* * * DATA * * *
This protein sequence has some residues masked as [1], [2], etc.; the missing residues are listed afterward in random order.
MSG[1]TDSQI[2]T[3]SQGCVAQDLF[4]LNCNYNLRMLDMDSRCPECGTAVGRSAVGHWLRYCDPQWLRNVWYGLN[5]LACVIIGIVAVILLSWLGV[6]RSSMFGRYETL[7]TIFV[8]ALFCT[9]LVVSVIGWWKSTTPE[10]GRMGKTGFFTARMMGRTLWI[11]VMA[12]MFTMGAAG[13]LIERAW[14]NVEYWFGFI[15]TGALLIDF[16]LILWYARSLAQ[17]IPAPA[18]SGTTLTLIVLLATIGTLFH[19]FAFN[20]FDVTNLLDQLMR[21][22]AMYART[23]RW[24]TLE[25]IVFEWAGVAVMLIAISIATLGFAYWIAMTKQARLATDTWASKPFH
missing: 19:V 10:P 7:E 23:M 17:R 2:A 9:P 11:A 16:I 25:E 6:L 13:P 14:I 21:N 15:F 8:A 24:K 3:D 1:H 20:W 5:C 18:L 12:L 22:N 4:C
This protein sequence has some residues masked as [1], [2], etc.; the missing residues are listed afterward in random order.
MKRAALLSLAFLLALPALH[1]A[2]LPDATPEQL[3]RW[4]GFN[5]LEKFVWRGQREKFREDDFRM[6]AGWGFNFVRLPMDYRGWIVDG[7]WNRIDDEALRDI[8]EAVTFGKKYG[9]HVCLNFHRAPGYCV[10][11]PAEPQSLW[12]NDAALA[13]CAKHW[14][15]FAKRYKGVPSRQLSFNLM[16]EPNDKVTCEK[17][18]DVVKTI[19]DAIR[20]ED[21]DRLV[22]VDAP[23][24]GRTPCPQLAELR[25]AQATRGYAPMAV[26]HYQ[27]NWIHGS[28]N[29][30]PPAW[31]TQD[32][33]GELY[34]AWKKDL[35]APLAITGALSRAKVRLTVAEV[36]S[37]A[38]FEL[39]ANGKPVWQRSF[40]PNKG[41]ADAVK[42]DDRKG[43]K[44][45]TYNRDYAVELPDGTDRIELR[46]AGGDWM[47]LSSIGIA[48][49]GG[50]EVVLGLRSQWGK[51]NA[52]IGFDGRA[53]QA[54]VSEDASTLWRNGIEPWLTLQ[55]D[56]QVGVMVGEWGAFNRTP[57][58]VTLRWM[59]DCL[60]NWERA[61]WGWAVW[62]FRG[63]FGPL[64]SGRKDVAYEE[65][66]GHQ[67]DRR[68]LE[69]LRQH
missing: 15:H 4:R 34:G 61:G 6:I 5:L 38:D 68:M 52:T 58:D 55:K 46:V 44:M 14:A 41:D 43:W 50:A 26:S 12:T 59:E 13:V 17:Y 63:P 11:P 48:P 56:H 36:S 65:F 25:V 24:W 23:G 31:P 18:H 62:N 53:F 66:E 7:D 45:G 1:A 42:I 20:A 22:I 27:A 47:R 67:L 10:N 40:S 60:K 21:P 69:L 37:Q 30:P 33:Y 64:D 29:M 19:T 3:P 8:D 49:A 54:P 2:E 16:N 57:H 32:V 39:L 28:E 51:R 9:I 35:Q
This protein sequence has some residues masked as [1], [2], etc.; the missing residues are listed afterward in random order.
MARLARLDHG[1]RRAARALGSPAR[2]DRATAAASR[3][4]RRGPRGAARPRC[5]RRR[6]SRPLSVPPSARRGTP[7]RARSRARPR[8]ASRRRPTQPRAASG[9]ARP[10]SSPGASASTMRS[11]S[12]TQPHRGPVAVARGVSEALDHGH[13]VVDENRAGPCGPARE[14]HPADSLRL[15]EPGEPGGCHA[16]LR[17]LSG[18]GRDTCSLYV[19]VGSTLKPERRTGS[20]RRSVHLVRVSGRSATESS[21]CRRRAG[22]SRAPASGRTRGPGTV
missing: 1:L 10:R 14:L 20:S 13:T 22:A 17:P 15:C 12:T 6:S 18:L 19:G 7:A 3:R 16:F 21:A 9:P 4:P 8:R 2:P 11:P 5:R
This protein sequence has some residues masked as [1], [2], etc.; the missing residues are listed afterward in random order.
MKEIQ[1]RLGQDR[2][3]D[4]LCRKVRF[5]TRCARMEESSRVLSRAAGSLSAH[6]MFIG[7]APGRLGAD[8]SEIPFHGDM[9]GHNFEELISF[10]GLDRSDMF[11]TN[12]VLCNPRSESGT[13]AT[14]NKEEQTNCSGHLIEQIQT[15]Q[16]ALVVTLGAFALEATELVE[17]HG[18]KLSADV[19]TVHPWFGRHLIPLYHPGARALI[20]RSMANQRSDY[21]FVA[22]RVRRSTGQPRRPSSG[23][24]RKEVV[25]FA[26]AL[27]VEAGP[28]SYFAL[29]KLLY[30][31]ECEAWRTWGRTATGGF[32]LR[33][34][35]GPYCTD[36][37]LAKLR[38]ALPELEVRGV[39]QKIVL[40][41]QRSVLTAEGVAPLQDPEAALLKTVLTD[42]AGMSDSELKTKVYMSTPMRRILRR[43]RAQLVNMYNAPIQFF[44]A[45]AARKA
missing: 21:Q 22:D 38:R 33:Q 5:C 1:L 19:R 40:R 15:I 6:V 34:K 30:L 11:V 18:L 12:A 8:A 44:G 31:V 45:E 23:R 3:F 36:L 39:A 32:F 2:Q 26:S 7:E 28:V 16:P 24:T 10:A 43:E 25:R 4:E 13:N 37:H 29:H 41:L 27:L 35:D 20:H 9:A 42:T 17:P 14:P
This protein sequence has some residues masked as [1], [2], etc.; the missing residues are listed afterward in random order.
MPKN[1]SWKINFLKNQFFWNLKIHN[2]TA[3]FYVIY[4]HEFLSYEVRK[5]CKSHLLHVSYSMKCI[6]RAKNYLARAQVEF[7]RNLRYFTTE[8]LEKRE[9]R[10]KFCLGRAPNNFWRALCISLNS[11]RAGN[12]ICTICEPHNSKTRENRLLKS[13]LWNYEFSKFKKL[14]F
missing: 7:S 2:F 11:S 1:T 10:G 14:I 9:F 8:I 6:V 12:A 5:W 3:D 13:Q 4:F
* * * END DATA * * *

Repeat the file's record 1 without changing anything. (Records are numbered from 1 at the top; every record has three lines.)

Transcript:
This protein sequence has some residues masked as [1], [2], etc.; the missing residues are listed afterward in random order.
MSG[1]TDSQI[2]T[3]SQGCVAQDLF[4]LNCNYNLRMLDMDSRCPECGTAVGRSAVGHWLRYCDPQWLRNVWYGLN[5]LACVIIGIVAVILLSWLGV[6]RSSMFGRYETL[7]TIFV[8]ALFCT[9]LVVSVIGWWKSTTPE[10]GRMGKTGFFTARMMGRTLWI[11]VMA[12]MFTMGAAG[13]LIERAW[14]NVEYWFGFI[15]TGALLIDF[16]LILWYARSLAQ[17]IPAPA[18]SGTTLTLIVLLATIGTLFH[19]FAFN[20]FDVTNLLDQLMR[21][22]AMYART[23]RW[24]TLE[25]IVFEWAGVAVMLIAISIATLGFAYWIAMTKQARLATDTWASKPFH
missing: 19:V 10:P 7:E 23:M 17:R 2:A 9:P 11:A 16:I 25:E 6:L 13:P 14:I 21:N 15:F 8:A 24:K 3:D 1:H 20:W 5:C 18:L 12:L 22:N 4:C